lurcher, doubled up in a dreadful ball. And Hoppin's young dog,
who three hours before had been the children's tender playmate,
now fiendish to look on, dragged after the huddle up the hill. Back
the mob rolled on her. When it was passed, she lay quite still,
grinning; a handful of tawny hair and flesh in her dead mouth.

So they fought on. And ever and anon a great figi~ire rose up from
the heaving inferno all around; rearing to his full height, his head
ragged and bleeding, the red foam dripping from his jaws. Thus he
would appear momentarily, like some dark rock amid a raging sea;
and down he would go again.

Silent now they fought, dumb and determined. Only you might
have heard the rend and rip of tearing flesh; a hoarse gurgle as
some dog went down; the panting of dry throats; and now and then
a sob from that central figure. For he was fighting for his life. The
Terror of the Border was at bay.

All who meant it were on him now. The Venus, blinded with
blood, had her hold at last; and never but once in a long life of
battles had she let go; Rasper, his breath coming in rattles, had him
horribly by the loins; while a dozen other devils with red eyes and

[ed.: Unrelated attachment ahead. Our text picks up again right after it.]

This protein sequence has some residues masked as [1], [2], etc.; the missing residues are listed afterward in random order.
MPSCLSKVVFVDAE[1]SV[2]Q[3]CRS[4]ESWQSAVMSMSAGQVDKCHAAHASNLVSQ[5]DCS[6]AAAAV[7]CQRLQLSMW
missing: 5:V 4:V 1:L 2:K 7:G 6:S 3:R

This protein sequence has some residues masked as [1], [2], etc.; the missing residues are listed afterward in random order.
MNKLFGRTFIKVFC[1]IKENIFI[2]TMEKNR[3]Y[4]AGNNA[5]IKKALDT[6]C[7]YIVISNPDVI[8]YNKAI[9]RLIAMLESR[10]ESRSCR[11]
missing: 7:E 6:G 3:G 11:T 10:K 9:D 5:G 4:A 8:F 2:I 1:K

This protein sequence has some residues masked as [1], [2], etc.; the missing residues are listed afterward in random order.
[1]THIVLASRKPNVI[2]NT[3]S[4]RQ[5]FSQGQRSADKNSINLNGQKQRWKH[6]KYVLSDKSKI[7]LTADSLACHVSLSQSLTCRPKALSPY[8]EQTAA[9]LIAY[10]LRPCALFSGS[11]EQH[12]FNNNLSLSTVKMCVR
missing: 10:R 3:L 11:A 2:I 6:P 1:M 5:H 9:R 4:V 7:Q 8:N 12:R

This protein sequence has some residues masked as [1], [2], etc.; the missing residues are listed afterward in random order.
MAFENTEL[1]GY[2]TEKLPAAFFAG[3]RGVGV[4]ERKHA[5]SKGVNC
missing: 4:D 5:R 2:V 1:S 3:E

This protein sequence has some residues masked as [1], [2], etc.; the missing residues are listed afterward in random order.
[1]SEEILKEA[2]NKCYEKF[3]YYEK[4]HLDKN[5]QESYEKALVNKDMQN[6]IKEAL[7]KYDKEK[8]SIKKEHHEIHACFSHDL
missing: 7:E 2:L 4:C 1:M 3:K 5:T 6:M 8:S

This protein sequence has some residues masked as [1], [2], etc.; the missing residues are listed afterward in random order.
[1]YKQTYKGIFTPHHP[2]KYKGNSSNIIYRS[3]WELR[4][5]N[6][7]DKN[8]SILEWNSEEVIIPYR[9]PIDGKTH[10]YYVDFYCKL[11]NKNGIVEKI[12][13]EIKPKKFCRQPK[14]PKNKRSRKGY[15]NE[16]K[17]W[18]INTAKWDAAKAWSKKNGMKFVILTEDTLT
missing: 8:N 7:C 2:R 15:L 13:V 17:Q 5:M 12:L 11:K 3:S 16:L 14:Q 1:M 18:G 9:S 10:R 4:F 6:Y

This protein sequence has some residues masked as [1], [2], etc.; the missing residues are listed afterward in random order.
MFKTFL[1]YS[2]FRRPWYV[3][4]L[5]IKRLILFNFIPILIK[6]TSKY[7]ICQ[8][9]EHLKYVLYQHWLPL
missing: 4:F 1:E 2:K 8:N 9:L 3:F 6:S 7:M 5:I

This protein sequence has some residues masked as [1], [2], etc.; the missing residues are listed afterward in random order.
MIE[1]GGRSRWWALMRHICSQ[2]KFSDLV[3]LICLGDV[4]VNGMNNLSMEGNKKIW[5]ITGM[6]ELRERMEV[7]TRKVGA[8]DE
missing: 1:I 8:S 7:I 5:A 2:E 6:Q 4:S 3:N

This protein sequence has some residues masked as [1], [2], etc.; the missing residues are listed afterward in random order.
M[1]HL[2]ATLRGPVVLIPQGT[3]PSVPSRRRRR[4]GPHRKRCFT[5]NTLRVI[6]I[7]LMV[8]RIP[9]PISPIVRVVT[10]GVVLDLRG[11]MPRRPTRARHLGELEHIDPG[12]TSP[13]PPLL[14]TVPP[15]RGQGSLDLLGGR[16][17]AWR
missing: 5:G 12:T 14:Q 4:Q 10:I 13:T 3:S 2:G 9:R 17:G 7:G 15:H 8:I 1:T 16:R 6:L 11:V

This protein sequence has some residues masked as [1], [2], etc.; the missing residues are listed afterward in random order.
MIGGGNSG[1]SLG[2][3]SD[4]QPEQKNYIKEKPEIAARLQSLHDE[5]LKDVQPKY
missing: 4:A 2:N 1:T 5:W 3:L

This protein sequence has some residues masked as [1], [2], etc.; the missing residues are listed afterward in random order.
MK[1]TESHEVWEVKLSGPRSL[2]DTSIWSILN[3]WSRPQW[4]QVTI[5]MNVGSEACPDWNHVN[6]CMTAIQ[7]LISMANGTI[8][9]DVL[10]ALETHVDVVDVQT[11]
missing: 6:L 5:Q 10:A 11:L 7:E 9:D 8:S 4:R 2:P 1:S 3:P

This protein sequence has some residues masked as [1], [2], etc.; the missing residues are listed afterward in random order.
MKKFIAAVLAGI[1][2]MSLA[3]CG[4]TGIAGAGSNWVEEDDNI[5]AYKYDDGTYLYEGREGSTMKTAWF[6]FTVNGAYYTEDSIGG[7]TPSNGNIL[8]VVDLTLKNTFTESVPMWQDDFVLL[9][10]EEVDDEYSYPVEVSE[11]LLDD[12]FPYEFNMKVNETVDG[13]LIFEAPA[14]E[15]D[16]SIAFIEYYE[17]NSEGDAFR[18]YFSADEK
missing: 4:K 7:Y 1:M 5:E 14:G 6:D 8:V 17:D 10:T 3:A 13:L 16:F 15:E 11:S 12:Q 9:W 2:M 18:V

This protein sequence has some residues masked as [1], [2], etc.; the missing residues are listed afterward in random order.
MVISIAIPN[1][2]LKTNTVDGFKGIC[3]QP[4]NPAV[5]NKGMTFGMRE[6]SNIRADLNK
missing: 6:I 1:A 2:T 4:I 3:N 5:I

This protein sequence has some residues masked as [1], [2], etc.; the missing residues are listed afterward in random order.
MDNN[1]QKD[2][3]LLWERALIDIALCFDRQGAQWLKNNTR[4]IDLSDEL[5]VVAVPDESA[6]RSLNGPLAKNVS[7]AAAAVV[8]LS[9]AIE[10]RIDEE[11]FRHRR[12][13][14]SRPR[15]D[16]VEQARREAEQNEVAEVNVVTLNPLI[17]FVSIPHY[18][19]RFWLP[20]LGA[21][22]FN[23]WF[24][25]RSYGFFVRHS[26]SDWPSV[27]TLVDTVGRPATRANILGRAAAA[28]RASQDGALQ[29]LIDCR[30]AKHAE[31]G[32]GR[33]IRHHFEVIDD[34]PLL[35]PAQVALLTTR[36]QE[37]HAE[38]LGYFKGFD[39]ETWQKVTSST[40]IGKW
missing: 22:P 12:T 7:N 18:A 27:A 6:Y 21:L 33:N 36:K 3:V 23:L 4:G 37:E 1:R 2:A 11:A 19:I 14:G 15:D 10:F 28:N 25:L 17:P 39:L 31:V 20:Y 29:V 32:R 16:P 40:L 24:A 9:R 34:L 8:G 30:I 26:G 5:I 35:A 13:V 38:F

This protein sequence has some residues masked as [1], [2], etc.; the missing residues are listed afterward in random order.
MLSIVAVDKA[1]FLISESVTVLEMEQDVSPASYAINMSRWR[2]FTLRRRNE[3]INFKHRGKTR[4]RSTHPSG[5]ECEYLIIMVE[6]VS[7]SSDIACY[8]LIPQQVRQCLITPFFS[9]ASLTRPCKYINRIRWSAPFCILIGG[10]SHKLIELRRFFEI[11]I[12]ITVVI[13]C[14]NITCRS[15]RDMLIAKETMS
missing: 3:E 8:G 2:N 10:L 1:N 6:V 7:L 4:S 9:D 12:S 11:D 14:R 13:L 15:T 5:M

wrinkled nostrils clung still.

Long odds! And down he went, smothered beneath the weight of
numbers, yet struggled up again. His great head was torn and
dripping; his eyes a gleam of rolling red and white; the little tail
stern and stiff like the gallant stump of a flagstaff shot away. He
was desperate, but indomitable; and he sobbed as he fought
doggedly on.

Long odds! It could not last. And down he went at length, silent
still--never a cry should they wring from him in his agony the
Venus glued to that mangled pad; Rasper beneath him now; three
at his throat; two at his ears; a crowd on flanks and body.

The Terror of the Border was down at last!

"Wullie, ma Wullie!" screamed M'Adam, bounding down the slope
a crook's length in front of the rest. "Wullie! Wullie! to me!"

At the shrill cry the huddle below was convulsed. It heaved and
swelled and dragged to and fro, like the sea lashed into life by
some dying leviathan.

A gigantic figure, tawny and red, fought its way to the surface. A
great tossing head, bloody past recognition, flung out from the
ruck. One quick glance he shot from his ragged eyes at the little
flying form in front; then with a roar like a waterfall plunged
toward it, shaking off the bloody leeches as he went.

"Wullie! Wullie! I'm wi' ye!" cried that little voice, now so near.

Through -- through--through! -- an incomparable effort and his
last. They hung to his throat, they clung to his muzzle, they were
round and about him. And down he went again with a sob and a
little suffocating cry, shooting up at his master one quick,
beseeching glance as the sea of blood closed over him --worrying,